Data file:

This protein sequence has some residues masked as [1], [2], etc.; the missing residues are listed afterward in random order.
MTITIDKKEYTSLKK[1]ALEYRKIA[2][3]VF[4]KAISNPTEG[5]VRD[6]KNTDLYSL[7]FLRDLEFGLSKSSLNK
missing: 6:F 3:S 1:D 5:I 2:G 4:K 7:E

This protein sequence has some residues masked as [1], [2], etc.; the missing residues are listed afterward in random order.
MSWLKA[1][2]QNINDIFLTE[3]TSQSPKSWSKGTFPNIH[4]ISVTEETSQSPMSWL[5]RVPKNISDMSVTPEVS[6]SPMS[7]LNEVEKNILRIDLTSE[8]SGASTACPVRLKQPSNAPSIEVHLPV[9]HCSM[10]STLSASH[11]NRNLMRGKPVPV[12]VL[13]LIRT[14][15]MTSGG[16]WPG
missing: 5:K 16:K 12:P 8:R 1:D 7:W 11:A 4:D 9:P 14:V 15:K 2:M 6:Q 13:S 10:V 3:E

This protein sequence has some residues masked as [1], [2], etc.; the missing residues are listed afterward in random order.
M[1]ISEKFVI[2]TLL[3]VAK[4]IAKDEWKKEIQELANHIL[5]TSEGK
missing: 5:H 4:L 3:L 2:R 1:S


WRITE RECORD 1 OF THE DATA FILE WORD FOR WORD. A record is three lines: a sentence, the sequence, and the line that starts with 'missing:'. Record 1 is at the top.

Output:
This protein sequence has some residues masked as [1], [2], etc.; the missing residues are listed afterward in random order.
MTITIDKKEYTSLKK[1]ALEYRKIA[2][3]VF[4]KAISNPTEG[5]VRD[6]KNTDLYSL[7]FLRDLEFGLSKSSLNK
missing: 6:F 3:S 1:D 5:I 2:G 4:K 7:E